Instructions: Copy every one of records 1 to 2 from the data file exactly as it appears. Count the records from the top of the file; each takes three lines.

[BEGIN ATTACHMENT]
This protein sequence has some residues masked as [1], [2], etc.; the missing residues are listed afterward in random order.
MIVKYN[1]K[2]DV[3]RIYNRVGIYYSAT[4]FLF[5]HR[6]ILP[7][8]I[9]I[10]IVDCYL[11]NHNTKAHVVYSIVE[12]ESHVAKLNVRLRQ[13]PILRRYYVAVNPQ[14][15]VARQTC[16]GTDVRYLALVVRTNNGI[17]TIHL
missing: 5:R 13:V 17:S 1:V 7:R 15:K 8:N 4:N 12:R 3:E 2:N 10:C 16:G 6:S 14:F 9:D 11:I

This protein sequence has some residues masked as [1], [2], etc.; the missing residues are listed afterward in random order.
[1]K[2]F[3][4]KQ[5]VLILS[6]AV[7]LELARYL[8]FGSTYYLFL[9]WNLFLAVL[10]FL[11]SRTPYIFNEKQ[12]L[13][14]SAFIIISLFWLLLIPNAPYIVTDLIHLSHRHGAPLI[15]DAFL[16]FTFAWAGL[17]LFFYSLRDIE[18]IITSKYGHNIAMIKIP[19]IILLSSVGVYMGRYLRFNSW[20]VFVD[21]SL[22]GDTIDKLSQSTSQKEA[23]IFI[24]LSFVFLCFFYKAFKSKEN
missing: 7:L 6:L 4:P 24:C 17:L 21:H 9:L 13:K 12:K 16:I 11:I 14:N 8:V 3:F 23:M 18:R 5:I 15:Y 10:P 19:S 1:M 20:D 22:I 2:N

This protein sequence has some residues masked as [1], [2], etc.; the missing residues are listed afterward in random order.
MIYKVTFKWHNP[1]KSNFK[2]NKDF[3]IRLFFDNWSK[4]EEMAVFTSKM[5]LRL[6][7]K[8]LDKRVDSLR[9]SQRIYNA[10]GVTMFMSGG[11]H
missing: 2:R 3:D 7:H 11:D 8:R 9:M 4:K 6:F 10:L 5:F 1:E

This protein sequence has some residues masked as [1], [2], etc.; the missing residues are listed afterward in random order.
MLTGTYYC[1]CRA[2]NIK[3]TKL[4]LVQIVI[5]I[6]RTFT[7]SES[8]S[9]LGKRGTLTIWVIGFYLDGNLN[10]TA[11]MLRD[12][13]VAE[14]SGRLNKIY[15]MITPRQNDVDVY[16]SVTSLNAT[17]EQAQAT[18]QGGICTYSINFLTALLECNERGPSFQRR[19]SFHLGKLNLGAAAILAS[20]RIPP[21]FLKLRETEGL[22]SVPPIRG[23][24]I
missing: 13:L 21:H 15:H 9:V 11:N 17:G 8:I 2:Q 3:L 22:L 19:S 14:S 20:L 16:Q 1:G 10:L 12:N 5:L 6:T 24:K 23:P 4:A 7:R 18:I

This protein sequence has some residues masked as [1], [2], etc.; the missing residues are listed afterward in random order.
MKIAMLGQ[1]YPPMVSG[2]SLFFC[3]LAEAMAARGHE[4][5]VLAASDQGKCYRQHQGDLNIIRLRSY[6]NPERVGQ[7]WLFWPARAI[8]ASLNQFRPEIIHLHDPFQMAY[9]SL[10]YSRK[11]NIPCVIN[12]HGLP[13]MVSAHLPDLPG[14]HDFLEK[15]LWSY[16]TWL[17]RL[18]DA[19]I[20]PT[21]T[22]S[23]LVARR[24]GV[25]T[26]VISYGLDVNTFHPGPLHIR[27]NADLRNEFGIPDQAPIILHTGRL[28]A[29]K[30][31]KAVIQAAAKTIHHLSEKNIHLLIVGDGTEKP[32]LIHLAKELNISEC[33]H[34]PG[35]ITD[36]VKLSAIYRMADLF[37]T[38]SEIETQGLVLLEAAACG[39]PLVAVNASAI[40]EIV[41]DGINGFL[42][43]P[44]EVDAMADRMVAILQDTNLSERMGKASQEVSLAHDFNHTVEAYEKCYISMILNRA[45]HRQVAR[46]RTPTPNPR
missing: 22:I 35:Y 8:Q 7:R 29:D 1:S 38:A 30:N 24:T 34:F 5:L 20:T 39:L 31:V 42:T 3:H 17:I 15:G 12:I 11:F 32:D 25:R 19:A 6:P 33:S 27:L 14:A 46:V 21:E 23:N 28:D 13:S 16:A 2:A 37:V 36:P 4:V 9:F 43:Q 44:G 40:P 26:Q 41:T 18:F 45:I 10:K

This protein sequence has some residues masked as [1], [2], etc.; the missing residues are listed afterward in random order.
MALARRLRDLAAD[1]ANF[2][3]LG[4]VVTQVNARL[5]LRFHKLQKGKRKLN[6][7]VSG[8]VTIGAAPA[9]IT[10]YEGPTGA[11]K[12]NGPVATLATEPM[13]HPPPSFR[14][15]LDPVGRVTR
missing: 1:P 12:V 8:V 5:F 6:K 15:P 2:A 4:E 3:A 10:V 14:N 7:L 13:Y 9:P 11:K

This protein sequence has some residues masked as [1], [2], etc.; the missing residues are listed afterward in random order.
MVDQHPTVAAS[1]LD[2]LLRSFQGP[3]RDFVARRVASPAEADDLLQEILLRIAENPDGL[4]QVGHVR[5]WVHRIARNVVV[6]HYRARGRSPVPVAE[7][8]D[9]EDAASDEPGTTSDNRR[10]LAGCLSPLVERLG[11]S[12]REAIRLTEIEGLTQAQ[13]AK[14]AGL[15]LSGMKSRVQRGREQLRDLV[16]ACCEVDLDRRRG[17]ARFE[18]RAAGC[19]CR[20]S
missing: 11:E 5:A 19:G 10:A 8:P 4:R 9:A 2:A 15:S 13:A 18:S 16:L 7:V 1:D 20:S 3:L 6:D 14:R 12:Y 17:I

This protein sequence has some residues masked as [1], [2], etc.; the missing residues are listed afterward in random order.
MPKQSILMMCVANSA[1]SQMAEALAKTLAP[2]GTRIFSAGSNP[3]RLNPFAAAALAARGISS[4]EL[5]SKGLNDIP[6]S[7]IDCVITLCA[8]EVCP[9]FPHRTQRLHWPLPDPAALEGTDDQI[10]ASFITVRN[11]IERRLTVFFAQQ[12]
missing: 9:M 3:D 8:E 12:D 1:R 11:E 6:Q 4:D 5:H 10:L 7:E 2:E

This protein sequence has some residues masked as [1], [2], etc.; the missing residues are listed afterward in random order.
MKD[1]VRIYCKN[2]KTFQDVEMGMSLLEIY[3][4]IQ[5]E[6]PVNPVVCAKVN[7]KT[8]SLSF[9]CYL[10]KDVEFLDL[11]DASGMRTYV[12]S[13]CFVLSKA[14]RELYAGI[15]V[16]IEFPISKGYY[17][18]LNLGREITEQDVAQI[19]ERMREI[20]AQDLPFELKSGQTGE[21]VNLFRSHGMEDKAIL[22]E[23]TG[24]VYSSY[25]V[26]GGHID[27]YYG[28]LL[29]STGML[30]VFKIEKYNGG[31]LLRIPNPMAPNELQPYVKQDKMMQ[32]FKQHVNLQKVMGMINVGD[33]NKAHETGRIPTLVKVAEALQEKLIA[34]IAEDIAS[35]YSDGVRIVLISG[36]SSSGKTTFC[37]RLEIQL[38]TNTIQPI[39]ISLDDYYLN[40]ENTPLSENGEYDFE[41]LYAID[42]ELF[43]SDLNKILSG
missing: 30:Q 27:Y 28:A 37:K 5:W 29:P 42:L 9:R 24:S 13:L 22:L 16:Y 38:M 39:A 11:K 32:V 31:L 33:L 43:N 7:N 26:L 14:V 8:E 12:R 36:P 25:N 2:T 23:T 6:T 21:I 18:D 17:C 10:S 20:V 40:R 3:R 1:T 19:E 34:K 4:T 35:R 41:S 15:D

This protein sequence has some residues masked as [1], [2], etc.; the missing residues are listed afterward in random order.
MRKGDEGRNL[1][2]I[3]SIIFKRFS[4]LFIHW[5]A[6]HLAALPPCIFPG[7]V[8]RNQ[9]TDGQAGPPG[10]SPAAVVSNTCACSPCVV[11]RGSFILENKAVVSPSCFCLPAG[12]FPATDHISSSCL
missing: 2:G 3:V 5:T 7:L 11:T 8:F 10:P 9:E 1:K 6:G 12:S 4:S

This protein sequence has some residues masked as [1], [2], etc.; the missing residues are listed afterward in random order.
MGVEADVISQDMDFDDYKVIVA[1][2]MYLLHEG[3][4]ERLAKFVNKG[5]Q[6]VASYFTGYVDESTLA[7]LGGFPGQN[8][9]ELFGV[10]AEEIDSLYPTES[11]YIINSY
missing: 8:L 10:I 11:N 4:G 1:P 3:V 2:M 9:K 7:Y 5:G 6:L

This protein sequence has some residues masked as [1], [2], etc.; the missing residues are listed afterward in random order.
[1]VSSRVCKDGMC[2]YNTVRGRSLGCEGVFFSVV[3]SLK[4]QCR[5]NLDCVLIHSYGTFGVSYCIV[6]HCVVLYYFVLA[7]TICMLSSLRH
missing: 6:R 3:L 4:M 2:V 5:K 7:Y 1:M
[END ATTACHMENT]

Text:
This protein sequence has some residues masked as [1], [2], etc.; the missing residues are listed afterward in random order.
MIVKYN[1]K[2]DV[3]RIYNRVGIYYSAT[4]FLF[5]HR[6]ILP[7][8]I[9]I[10]IVDCYL[11]NHNTKAHVVYSIVE[12]ESHVAKLNVRLRQ[13]PILRRYYVAVNPQ[14][15]VARQTC[16]GTDVRYLALVVRTNNGI[17]TIHL
missing: 5:R 13:V 17:S 1:V 7:R 15:K 8:N 4:N 12:R 3:E 2:N 10:C 16:G 6:S 14:F 9:D 11:I

This protein sequence has some residues masked as [1], [2], etc.; the missing residues are listed afterward in random order.
[1]K[2]F[3][4]KQ[5]VLILS[6]AV[7]LELARYL[8]FGSTYYLFL[9]WNLFLAVL[10]FL[11]SRTPYIFNEKQ[12]L[13][14]SAFIIISLFWLLLIPNAPYIVTDLIHLSHRHGAPLI[15]DAFL[16]FTFAWAGL[17]LFFYSLRDIE[18]IITSKYGHNIAMIKIP[19]IILLSSVGVYMGRYLRFNSW[20]VFVD[21]SL[22]GDTIDKLSQSTSQKEA[23]IFI[24]LSFVFLCFFYKAFKSKEN
missing: 7:L 6:L 4:P 24:C 17:L 21:H 9:L 13:K 12:K 16:I 11:I 14:N 8:V 3:F 23:M 18:R 5:I 15:Y 10:P 19:S 1:M 20:D 22:I 2:N